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Larry Williams Offline
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I use a Mac in the studio and a PC just about everywhere else.

Why? I started using a friend's Mac Classic with MOTU's Performer (it wasn't even Digital Performer then). I liked the graphical interface at that time (PCs were still DOS-based), and have just stayed with Macs in the studio. I will continue to stay with them because they are extremely powerful and are now very cost-competitive with PCs...AND the current versions can dual-boot with Windows XP or Mac OS.

There are a bunch of technical reasons such as no IRQs or DMA memory-sharing to worry about, too. This often (not always) makes Macs less fiddly than PCs. The hardware is also made by one company so they're pretty solid and reliable in my experience. Some people get their PCs working reliably as well; I just think it's easier with a Mac.



#487546 - 03/29/07 05:00 PM Re: Do you use a MAC or IBM ? and why [Re: Larry Read]  
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B Sharp Offline
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I have used both mac and PC w/ Pro Tools. I think they're both identical. I know some people that still prefer the Macs for Pro Tools, but I can't really tell a difference. I use Sweetwater's Creation Station with a Pro Tools 002, and the PC works great.

#489668 - 04/04/07 07:42 PM Re: Do you use a MAC or IBM ? and why [Re: B Sharp]  
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Richard Maclemale Offline
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I have both operating systems, and I prefer the Mac for music, mostly because it's what I know. I'm a Logic user which of course is now mac only.

However, if I had to run Windows, I'd set up a PC with Pro Tools and I'd never use it for anything but music, and I wouldn't let it anywhere near the Internet. Then I'd buy a cheap PC for web surfing. The biggest problems I've had with Windows have resulted from being connected to the Internet. And that's with anti-virus software and firewalls.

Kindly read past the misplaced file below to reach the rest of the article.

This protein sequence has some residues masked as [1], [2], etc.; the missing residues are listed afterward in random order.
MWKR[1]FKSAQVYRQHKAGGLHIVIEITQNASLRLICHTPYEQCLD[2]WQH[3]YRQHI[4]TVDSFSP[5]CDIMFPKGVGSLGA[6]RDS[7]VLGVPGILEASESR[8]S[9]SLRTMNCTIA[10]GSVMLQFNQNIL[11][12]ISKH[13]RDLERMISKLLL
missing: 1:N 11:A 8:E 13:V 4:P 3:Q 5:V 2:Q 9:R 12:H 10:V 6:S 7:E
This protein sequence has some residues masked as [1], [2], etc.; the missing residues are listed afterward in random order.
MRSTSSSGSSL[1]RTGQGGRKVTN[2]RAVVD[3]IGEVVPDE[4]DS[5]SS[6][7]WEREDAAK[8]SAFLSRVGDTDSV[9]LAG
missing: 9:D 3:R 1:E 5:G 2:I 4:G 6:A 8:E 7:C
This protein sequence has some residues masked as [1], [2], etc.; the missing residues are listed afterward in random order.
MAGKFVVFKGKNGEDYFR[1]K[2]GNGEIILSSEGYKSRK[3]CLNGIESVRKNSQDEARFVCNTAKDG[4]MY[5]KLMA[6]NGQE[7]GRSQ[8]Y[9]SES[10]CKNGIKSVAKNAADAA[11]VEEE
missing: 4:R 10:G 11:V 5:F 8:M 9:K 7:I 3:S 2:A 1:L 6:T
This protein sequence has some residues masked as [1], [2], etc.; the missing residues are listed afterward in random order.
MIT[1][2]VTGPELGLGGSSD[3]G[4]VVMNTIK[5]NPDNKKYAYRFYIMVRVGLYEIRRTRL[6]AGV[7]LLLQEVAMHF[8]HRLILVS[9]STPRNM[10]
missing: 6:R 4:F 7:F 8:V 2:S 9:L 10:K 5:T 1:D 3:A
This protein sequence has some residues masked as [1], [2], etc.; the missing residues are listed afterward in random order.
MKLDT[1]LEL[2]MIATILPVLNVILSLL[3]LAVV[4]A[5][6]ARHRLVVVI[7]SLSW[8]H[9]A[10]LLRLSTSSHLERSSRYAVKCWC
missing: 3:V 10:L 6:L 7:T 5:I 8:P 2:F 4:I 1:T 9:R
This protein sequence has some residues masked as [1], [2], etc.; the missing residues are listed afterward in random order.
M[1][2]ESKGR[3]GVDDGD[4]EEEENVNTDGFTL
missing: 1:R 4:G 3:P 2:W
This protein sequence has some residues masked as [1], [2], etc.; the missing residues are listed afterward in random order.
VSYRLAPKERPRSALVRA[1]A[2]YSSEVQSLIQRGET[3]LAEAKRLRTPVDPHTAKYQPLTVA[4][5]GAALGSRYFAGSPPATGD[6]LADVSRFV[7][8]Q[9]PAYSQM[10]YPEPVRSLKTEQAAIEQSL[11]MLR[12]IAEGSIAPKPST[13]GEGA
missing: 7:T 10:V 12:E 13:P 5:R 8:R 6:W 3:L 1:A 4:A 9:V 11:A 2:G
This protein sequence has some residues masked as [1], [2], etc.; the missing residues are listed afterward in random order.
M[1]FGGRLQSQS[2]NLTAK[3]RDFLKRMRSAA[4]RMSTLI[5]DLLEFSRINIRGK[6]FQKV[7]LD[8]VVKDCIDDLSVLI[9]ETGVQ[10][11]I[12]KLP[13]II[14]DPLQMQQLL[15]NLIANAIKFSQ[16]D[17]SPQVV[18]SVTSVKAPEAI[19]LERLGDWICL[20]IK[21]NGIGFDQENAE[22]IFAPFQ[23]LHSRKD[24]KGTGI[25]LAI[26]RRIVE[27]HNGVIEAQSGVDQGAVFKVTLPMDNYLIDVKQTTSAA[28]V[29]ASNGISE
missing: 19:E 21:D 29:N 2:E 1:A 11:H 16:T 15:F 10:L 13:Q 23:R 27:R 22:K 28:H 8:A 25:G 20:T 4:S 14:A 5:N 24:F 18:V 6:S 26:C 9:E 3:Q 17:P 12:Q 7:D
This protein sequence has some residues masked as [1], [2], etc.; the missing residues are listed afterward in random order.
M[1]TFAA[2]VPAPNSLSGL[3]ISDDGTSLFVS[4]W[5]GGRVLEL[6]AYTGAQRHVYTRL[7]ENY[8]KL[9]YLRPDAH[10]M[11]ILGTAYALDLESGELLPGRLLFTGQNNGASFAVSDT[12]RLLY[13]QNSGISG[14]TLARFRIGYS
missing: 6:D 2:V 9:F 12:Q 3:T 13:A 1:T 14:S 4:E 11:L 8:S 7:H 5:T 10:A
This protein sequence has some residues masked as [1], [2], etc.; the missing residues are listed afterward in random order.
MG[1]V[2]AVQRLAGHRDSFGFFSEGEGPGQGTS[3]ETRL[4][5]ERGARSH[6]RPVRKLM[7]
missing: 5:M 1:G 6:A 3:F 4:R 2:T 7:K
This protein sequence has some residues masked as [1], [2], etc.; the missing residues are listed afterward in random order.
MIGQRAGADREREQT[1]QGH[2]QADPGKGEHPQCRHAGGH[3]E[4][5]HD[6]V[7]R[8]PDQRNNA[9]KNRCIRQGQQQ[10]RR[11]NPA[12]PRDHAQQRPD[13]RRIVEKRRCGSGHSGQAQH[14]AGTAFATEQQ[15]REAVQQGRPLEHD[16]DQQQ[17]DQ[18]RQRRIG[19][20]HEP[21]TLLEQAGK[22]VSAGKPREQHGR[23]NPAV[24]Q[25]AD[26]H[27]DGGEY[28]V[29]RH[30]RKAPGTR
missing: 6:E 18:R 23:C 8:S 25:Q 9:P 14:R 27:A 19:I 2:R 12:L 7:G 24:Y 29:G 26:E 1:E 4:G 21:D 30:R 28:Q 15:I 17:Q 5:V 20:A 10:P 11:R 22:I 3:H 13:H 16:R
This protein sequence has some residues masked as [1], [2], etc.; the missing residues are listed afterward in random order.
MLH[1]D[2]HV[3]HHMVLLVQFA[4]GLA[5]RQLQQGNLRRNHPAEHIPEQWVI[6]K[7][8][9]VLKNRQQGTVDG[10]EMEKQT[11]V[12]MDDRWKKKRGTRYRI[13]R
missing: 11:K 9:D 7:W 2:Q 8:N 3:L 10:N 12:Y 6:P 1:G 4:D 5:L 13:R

Most serious pros who use Windows probably use them that way - as a turnkey solution - and don't expose them to risks. That's what I'd do.


Richard MacLemale
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#489768 - 04/05/07 12:06 AM Re: Do you use a MAC or IBM ? and why [Re: Larry Read]  
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I use a PC and am in the process of doing exactly what Richard suggests...I am getting a second machine that will be used only for music production and will go online only when necessary. I stated using Cakewalk a zillion years ago and have been satisfied and happy with it, so I have stuck with it. It runs on Windows, so I do, too.

#492195 - 04/12/07 12:15 PM Re: Do you use a MAC or IBM ? and why [Re: TrumanCoyote]  
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I use a Mac for everything. The pc I have is used as a mass storage divice.

#492517 - 04/13/07 04:29 PM Re: Do you use a MAC or IBM ? and why [Re: kaboombahchuck]  
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I've got a PC because I couldn't afford a Mac, the thing crashed and I spent 40 hrs troubleshooting, hours on the phone with hp (compaq), hours online at forums trying to get to the bottom of it, was it my soundcard? a virus? notation software which kept crashing it? Nobody could figure it out so I erased the hard drive and started all over and it STILL didn't work properly. Then my friend suggested I take out the fancy graphics card and all of a sudden no more problems, go figure...